Robocallers and scammers are taking advantage of the federal government shutdown in a variety of ways, by boosting the number of calls being made because nobody is around to enforce the laws and by attempting to scare or take advantage of confused consumers about what is and what is not currently operating, according to a published report.
Much of the Federal Trade Commission and the Federal Communications Commission are closed, and those are the two regulators who oversee scams and robocalls, and the fact that the sheriff’s have left town has not been lost on scammers, according to the report.
“The number of robo-calls consumers are receiving is insane,” Federal Communications Commission Commissioner Jessica Rosenworcel said Thursday. “The problem just keeps growing. Shutting down the government is not going to help.”
A lack of government oversight is not necessarily a good development for the ARM industry, and a growing number of scams is likely to cause more concerns and problems for collection agencies.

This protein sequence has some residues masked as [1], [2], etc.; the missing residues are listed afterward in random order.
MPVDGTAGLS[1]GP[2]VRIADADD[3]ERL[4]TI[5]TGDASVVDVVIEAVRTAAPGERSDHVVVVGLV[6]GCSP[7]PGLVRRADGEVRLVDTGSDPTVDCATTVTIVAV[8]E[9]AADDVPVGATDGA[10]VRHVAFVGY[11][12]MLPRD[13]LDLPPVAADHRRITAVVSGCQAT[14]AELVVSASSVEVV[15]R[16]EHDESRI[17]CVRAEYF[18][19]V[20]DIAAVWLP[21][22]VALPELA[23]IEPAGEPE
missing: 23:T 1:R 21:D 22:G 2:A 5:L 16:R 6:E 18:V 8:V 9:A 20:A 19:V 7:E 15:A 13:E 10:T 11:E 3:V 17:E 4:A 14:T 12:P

Scammers are also seeking to capitalize on the shutdown, according to the report. One such scam, for example, is a voicemail that informs individuals about potential issues with tax returns and unpaid tax debts. Normally, the FCC or FTC would be available to discredit these kinds of scams, but they are not doing so while the government shutdown is in effect.
“Shuttering the FTC’s efforts to alert consumers and crack down on robo-calls has the potential to give them the upper hand,” said Terrell McSweeny, a former Democratic commissioner at the agency.
Collection agencies should be made aware of this new influx of robocalls and be prepared for even fewer right-party contacts and more skepticism from people who do answer the phone.